The United States Olympic Committee will pick two finalists next week to be the U.S. candidate for the 2012 Summer Games. Today, The Sun examines New York's bid. Washington-Baltimore, San Francisco and Houston are also competing.
Jay Kriegel has solved the riddle that confounds everyone in the business of planning the Summer Olympics, and he didn't even think about it very hard.
The puzzle is this: Where does one put half a million people?
And Kriegel's answer is simple: New York City.
No need to mine the outer suburbs for hotel rooms - New York has 60,000 just in Manhattan, 49,000 of them in Midtown.
Forget the tangled network of shuttles and buses that a lesser metropolis requires. A few hundred thousand spectators on the New York subway would hardly be noticed.
"This city can just absorb it," said Kriegel, executive director of the group trying to bring the Summer Olympics to New York in 2012. "Our bid isn't contingent on airport expansion, or hotel construction, or roads, water and sewer - it's all here. This is New York. We are heavily blessed with infrastructure."
New York's cosmopolitan image is expected to play well in the selection process, but a nod in favor of America's largest population center would also be a vote for a setting the Games have rarely known.
Organizers call it "the first mass-transit Olympics." Athletes, officials and the media would be shuttled along the East River in high-speed ferries or from Long Island to New Jersey on a dedicated Olympic railroad. Spectators would wade into the city's swarm of yellow taxis or plunge underground to board the storied A Train and its many cousins.
New York has some of the most famous venues in American sports. Athletes would play tennis at Flushing Meadows, for instance, and baseball at Yankee Stadium. The boxing finals would be in Madison Square Garden, soccer at the Meadowlands in New Jersey.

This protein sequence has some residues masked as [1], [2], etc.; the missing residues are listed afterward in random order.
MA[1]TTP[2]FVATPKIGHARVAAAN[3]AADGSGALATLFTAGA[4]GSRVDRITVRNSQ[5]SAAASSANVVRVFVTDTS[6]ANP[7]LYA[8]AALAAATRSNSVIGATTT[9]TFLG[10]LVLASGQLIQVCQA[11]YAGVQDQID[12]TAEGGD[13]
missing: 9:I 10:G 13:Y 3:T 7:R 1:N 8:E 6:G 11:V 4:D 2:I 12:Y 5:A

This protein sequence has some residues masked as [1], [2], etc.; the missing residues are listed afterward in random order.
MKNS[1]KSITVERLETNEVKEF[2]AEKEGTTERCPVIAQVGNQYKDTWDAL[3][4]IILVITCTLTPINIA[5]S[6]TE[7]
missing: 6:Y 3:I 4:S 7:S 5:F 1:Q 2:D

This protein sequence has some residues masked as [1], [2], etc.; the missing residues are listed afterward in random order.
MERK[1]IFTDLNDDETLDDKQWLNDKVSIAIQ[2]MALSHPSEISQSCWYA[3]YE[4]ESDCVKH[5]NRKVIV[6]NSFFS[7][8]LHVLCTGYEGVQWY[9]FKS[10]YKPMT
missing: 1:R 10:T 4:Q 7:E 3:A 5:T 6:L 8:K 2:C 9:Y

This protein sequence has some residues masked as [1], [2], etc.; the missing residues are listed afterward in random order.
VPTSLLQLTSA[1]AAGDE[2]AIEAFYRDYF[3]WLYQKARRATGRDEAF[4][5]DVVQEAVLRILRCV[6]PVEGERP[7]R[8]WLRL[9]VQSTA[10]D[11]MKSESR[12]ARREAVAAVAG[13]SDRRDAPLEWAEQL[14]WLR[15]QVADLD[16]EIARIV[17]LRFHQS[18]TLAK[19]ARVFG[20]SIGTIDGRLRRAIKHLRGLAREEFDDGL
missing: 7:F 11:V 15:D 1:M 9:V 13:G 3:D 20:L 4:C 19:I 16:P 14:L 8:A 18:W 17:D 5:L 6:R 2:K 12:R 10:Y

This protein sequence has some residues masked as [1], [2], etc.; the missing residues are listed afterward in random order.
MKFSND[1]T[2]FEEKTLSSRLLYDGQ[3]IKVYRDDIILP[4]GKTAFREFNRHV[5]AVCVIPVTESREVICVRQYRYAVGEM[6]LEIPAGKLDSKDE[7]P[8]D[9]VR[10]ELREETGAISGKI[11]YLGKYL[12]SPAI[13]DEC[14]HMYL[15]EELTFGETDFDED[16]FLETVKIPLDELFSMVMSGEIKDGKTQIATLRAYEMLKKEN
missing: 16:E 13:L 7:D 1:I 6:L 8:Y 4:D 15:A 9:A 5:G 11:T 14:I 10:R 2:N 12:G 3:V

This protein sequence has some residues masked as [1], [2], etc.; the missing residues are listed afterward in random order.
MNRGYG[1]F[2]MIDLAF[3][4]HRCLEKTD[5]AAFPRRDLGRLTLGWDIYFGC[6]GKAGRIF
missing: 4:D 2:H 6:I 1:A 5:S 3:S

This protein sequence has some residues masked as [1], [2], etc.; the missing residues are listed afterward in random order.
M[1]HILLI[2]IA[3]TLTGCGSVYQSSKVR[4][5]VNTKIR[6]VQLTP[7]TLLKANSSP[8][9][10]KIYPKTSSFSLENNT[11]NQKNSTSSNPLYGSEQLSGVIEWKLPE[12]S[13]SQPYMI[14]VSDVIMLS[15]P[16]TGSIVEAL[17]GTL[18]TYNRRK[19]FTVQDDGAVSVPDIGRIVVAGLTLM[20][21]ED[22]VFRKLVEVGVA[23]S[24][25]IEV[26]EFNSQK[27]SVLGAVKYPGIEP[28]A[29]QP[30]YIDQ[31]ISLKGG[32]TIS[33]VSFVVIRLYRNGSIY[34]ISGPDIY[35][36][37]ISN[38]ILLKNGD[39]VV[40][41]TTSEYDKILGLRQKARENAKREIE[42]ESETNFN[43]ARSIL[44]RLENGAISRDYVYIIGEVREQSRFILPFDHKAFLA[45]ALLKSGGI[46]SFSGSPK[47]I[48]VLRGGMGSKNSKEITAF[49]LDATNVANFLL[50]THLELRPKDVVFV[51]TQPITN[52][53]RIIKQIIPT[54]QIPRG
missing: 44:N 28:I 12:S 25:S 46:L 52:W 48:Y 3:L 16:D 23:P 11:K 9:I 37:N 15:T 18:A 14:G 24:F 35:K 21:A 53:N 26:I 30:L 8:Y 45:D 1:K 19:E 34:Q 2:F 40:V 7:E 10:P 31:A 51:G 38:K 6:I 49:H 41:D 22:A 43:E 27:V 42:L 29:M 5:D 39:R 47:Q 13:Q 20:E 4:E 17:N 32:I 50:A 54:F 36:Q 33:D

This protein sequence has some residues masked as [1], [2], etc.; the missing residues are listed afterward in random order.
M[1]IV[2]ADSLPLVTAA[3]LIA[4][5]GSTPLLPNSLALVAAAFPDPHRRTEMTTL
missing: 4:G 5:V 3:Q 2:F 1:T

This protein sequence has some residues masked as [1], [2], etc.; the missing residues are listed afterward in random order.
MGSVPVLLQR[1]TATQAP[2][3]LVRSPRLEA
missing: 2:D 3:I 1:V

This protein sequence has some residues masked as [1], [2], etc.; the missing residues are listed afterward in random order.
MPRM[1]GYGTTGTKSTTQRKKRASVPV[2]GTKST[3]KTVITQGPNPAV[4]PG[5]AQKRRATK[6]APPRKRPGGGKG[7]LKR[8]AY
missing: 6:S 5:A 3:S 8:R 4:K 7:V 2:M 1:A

And city planners have scattered the remaining events in conspicuous, if somewhat curious, locations. Beach volleyball in Brooklyn, for instance. Rhythmic gymnastics in Harlem.
An equestrian center would be built on a former Staten Island landfill. A fountain in Queens, built for the 1964 World's Fair, would be transformed into an artificial river for whitewater canoeing. The triathlon would take place entirely within Central Park, including a 1.5 kilometer swim in a cleaned-up city reservoir.
All of the events would be held within 20 miles of the Olympic Village, a compactness hailed as the plan's crowning virtue.
Only three events would be held outside of the city's five boroughs - handball at the Nassau Coliseum in nearby Long Island and basketball and soccer across the Hudson River in New Jersey.
Most near subway
Nearly all the events would be within walking distance of a subway stop, and many would be on top of one.
But compact is one thing, and hopelessly congested is another. While the Summer Olympics have been held in big cities before - Seoul, South Korea, and Moscow, Mexico City and Tokyo, for instance - some observers question whether a megalopolis is the ideal location.
"Are the Yankees going to stop playing? Will the Giants cancel training camp? Is Broadway going to stop having shows?" asked Rick Burton, executive director of the Warsaw Sports Marketing Center at the University of Oregon's School of Business. "The president's motorcade creates gridlock in New York City. How can you hold the Olympics there for 17 days?"
Kriegel considered the thought recently in an interview by cellular phone, during which he hailed two cabs, rode at least one elevator, had blood drawn and then got seated at a restaurant for lunch.
"It's a good question," he said. "And I think the best answer we have is that this city was designed for something like this.
`Room for more'
"Look at the subway system. It handles 4 million riders a day, on average, and in the summer that drops off by about 400,000. There's room for more."
Still, the raw scale of New York's proposed Olympics breeds skepticism.
Like most potential hosts, New York is proposing an aggressive blueprint of new construction, including a 4,400-room Olympic Village in Queens and an 86,000-seat retractable-roof stadium on the west side of Manhattan.
Unlike other cities, however, New York is one of the priciest pieces of rock in the world, making its projects staggeringly expensive and complex.
The stadium would be built above a working rail yard and melded with an adjacent convention center, costing nearly $1 billion. A planned extension of the No. 7 subway line would cost $2 billion.
But big, complicated and expensive are common themes in New York's commercial real estate market, and the construction needed for the Olympics would be a fraction of the projects likely to take shape over the next 20 years.
Supporters point to Columbus Circle, where a new AOL Time Warner Inc. headquarters is rising at a price of $1.7 billion - more than the cost of the entire Olympic Village.